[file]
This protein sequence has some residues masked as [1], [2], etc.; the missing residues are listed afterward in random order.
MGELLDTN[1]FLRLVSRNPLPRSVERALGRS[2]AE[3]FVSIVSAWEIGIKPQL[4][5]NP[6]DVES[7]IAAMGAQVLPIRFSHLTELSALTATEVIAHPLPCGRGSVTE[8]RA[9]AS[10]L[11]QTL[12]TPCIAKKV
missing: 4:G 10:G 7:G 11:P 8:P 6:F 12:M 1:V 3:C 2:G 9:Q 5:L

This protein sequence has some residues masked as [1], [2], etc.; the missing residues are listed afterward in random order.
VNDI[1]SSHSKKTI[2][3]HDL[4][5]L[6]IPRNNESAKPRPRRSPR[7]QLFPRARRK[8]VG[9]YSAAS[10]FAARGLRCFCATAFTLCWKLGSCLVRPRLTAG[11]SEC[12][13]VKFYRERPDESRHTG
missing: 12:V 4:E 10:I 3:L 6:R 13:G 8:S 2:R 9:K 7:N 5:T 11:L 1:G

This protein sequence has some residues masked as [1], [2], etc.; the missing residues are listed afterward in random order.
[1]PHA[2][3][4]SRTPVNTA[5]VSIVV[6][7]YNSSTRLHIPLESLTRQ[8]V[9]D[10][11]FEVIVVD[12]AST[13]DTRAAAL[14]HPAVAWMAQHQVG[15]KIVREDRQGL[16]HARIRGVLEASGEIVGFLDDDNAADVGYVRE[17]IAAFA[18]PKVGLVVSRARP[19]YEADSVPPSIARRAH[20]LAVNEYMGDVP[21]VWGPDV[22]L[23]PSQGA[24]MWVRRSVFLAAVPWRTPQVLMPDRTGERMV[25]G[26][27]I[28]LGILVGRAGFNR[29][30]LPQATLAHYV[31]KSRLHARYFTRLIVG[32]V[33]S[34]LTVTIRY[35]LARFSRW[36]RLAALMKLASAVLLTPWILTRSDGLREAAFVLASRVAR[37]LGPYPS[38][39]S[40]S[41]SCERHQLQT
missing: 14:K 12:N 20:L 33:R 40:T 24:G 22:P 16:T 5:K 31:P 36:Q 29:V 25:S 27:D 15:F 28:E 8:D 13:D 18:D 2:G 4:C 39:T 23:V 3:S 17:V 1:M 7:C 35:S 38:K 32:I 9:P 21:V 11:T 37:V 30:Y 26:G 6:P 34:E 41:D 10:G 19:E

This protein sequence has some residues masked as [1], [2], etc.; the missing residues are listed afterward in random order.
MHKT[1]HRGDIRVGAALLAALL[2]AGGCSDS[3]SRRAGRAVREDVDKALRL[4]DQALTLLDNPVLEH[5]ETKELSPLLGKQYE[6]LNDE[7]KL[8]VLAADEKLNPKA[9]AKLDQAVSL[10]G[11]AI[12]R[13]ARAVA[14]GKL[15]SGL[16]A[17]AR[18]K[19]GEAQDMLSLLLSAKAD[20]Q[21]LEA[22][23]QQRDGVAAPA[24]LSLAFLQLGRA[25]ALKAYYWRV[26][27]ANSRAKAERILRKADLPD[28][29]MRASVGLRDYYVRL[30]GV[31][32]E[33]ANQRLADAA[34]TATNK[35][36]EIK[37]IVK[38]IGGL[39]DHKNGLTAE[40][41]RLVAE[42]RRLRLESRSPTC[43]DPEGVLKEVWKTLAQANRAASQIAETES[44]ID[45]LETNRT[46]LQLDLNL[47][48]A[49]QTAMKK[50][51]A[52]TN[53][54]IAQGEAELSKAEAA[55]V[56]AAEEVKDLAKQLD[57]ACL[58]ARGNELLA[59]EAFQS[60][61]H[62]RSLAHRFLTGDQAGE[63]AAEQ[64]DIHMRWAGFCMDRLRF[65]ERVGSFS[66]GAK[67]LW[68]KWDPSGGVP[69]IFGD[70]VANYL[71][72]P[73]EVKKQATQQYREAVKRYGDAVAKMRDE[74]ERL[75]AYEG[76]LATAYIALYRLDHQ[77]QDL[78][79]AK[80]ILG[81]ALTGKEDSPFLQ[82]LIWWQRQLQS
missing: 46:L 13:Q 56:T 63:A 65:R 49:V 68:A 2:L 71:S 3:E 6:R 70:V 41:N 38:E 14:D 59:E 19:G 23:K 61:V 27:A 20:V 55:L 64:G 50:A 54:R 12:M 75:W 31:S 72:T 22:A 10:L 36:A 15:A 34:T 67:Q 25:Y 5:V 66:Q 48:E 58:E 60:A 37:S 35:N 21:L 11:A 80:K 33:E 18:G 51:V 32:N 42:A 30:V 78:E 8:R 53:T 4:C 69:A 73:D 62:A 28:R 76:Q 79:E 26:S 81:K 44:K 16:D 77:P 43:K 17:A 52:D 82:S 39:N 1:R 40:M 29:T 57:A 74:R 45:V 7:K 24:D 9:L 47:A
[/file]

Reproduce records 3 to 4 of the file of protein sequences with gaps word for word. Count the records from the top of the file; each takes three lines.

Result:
This protein sequence has some residues masked as [1], [2], etc.; the missing residues are listed afterward in random order.
[1]PHA[2][3][4]SRTPVNTA[5]VSIVV[6][7]YNSSTRLHIPLESLTRQ[8]V[9]D[10][11]FEVIVVD[12]AST[13]DTRAAAL[14]HPAVAWMAQHQVG[15]KIVREDRQGL[16]HARIRGVLEASGEIVGFLDDDNAADVGYVRE[17]IAAFA[18]PKVGLVVSRARP[19]YEADSVPPSIARRAH[20]LAVNEYMGDVP[21]VWGPDV[22]L[23]PSQGA[24]MWVRRSVFLAAVPWRTPQVLMPDRTGERMV[25]G[26][27]I[28]LGILVGRAGFNR[29][30]LPQATLAHYV[31]KSRLHARYFTRLIVG[32]V[33]S[34]LTVTIRY[35]LARFSRW[36]RLAALMKLASAVLLTPWILTRSDGLREAAFVLASRVAR[37]LGPYPS[38][39]S[40]S[41]SCERHQLQT
missing: 14:K 12:N 20:L 33:R 40:T 24:G 22:P 16:T 5:K 31:P 36:Q 29:V 25:S 27:D 15:F 28:E 8:D 13:D 18:D 2:G 4:C 39:T 23:V 3:S 17:V 1:M 7:C 35:S 38:K 32:I 9:P 21:V 11:T 37:V 30:Y 26:G 6:P 34:E 41:D 10:G 19:E

This protein sequence has some residues masked as [1], [2], etc.; the missing residues are listed afterward in random order.
MHKT[1]HRGDIRVGAALLAALL[2]AGGCSDS[3]SRRAGRAVREDVDKALRL[4]DQALTLLDNPVLEH[5]ETKELSPLLGKQYE[6]LNDE[7]KL[8]VLAADEKLNPKA[9]AKLDQAVSL[10]G[11]AI[12]R[13]ARAVA[14]GKL[15]SGL[16]A[17]AR[18]K[19]GEAQDMLSLLLSAKAD[20]Q[21]LEA[22][23]QQRDGVAAPA[24]LSLAFLQLGRA[25]ALKAYYWRV[26][27]ANSRAKAERILRKADLPD[28][29]MRASVGLRDYYVRL[30]GV[31][32]E[33]ANQRLADAA[34]TATNK[35][36]EIK[37]IVK[38]IGGL[39]DHKNGLTAE[40][41]RLVAE[42]RRLRLESRSPTC[43]DPEGVLKEVWKTLAQANRAASQIAETES[44]ID[45]LETNRT[46]LQLDLNL[47][48]A[49]QTAMKK[50][51]A[52]TN[53][54]IAQGEAELSKAEAA[55]V[56]AAEEVKDLAKQLD[57]ACL[58]ARGNELLA[59]EAFQS[60][61]H[62]RSLAHRFLTGDQAGE[63]AAEQ[64]DIHMRWAGFCMDRLRF[65]ERVGSFS[66]GAK[67]LW[68]KWDPSGGVP[69]IFGD[70]VANYL[71][72]P[73]EVKKQATQQYREAVKRYGDAVAKMRDE[74]ERL[75]AYEG[76]LATAYIALYRLDHQ[77]QDL[78][79]AK[80]ILG[81]ALTGKEDSPFLQ[82]LIWWQRQLQS
missing: 46:L 13:Q 56:T 63:A 65:R 49:V 68:A 2:L 71:S 3:E 6:R 70:V 41:N 38:E 14:D 59:E 19:G 23:K 61:V 27:A 20:V 55:L 64:G 50:A 54:R 12:M 75:W 31:S 72:T 22:A 10:L 36:A 15:A 34:T 67:Q 25:Y 5:V 66:Q 48:E 58:E 60:A 37:S 35:N 21:L 11:A 80:K 33:E 18:G 51:V 32:N 42:A 30:V 78:E 8:R 53:T 4:C 69:A 73:D 62:A 28:R 76:Q 79:E 26:S 81:K 44:K 16:D 77:P 43:K 17:A 52:D 82:S 39:N 1:R 40:M 29:T 57:A 74:R 45:V 7:K 24:D 9:L 47:A